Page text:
Quick Hit: They sure don’t make movies like they used to, do they?
I love older films. You can tell so much about different things by watching them. You can feel studio influence at a time when the owners of the studios literally “loaned” stars to others, as was the case here with Paul Newman. You can watch people become stars (again, as is the case here with Paul Newman). But my favorite thing about older movies is that they transport you back to a time where a slice of apple pie was 15 cents, and a man could make a difference in his own life.
Today’s post is about the wonderfully glorious movie, The Long Hot Summer. There’s a reason certain movies stick around for a long time and are considered “classics” – it’s because they are often really, really good (though some bad ones stick around by nature of being bad, or at least being groundbreaking). I enjoyed this movie from start to finish, even the overlong credits in the beginning. We rarely get a chance to appreciate credits anymore, because the opening credit scene is so often wrapped up in the effects of the movie it's in (for a good example of this, watch Sweeney Todd: The Demon Barber of Fleet Street).
Let’s start with the story. A young man, Ben Quick (Newman) rides into town with two young ladies. He’s looking for a job where he can work. He quickly finds that the man to talk to in town is Will Varner (Orson Welles). Soon, it becomes apparent to Varner (and everyone else) that Ben Quick is a man to be reckoned with. Varner likes him so much he wants to marry him off to his daughter, Clara (Joanne Woodward). After a bit of drama, everyone lives happily ever after.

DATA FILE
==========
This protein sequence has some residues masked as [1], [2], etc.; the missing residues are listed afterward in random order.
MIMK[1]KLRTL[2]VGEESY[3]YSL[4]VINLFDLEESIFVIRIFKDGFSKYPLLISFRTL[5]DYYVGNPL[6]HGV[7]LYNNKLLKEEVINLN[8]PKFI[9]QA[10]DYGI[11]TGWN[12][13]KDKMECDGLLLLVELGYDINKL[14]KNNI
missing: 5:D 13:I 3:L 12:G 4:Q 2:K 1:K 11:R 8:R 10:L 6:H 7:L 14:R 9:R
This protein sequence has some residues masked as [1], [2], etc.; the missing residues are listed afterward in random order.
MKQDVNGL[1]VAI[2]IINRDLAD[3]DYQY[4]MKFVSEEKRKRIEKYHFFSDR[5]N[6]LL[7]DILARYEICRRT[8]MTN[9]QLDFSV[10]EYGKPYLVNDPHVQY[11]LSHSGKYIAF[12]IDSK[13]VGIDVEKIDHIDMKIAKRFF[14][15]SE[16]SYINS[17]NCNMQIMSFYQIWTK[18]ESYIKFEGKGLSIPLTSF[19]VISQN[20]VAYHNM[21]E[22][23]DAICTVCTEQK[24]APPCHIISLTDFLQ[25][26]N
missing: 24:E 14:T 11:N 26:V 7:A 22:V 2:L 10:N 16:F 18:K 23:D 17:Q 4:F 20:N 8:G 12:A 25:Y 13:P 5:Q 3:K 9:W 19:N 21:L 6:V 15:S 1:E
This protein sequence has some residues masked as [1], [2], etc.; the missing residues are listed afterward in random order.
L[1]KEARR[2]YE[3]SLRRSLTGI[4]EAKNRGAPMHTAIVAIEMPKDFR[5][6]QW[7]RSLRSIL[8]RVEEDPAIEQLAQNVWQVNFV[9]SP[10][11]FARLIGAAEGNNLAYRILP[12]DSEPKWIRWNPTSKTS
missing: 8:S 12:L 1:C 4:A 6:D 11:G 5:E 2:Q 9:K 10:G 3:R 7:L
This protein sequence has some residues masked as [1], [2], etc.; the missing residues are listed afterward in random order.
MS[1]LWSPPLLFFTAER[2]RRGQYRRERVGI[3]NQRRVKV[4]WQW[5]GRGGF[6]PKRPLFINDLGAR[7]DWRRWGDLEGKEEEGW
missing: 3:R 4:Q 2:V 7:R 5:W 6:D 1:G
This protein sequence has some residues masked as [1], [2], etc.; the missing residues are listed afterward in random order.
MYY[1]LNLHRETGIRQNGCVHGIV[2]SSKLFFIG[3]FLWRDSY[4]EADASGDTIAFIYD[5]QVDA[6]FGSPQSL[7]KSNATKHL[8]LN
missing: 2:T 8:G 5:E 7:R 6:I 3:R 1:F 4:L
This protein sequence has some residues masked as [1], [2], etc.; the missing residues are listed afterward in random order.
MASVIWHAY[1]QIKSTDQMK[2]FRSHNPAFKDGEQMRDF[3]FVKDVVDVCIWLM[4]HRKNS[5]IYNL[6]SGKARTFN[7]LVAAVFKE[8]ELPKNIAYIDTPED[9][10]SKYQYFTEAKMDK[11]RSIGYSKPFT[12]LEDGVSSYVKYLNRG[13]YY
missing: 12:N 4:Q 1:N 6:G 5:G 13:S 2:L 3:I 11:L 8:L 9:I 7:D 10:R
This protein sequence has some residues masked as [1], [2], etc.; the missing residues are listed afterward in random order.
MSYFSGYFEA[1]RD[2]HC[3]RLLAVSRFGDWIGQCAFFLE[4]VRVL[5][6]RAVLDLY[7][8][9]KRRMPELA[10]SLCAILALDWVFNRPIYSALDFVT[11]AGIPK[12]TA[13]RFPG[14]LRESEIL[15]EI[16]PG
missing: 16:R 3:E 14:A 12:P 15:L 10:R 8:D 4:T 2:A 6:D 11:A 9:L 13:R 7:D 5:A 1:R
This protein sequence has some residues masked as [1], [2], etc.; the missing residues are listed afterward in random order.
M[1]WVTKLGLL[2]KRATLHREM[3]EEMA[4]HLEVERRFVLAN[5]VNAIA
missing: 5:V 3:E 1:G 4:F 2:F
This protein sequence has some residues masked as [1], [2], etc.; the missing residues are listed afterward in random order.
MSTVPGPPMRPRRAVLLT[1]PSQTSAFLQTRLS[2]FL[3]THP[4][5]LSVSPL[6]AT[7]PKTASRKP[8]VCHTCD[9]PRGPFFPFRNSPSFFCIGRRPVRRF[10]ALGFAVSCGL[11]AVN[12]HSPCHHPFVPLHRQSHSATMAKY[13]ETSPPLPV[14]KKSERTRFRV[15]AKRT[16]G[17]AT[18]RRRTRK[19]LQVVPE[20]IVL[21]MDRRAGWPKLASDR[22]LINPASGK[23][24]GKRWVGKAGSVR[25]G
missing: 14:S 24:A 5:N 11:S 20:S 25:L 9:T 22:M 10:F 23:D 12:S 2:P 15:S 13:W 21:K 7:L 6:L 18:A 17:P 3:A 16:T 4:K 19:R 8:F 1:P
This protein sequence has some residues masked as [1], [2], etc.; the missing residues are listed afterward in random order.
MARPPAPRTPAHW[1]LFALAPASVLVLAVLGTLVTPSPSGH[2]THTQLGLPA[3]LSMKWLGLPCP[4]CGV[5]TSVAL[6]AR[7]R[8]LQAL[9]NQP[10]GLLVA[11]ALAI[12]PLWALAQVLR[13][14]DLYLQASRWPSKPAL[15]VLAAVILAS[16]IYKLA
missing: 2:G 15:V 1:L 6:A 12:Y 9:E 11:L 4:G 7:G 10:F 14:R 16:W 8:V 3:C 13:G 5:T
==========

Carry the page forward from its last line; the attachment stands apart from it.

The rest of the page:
First off, this was a story that was still fairly new at the time. The whole story is based off of several William Faulkner tales (namely “The Hamlet”), and it feels organic. Nothing is rushed, no characters are being moved around simply for plot reasons. Everything is just happening because it should. That’s something that a lot of movies these days should really take into mind.
Another thing that I noticed was the sexuality present in this film. By our standards today, it’s pretty tame, but back then… YOWZA! Fifteen minutes in and we see a girl in a slip. Later in the movie we have a woman talking about her sexual desires, and Ben never misses an opportunity to talk about how good he and Clara could be between the sheets. We also get Varner’s mistress, Mittie LittleJohn (what a great name) (played by Angela Lansbury, Mrs. Potts herself) standing up and planning a wedding because she will no longer be strung along by Varner. This is extremely progressive for this time period (even if Mittie is mainly played for laughs).
The acting is great. Orson Welles is has a super thick country accent that some may say is too over-the-top. But with an over-the-top character like Varner, it suits him. I really enjoyed his character, as he played him as larger than life, but at the same time greatly relate-able. His scene with Clara where he shares a nightcap is extremely emotional, and resonated with the father in me (I’m so glad I don’t have daughters).
end of the film what first seemed icy now seems hotter than a barn fire. I guess that this chemistry was real, because the couple married a month after production wrapped, and begin a collaboration of lots of good movies.
I think I could write all day about this movie – it’s that good (I promise I’ll try to wrap it up here in a moment). The dialogue is witty and snappy, and seems very much like a Tennessee Williams play. Indeed, Newman starred shortly after in Cat on a Hot Tin Roof, so someone else must have thought so.
Bottom line here folks: watch this movie when you can. You won’t be disappointed. I give it an “A+”.
For more on this movie, check out IMDB.
"All work and no play makes Jack a dull boy"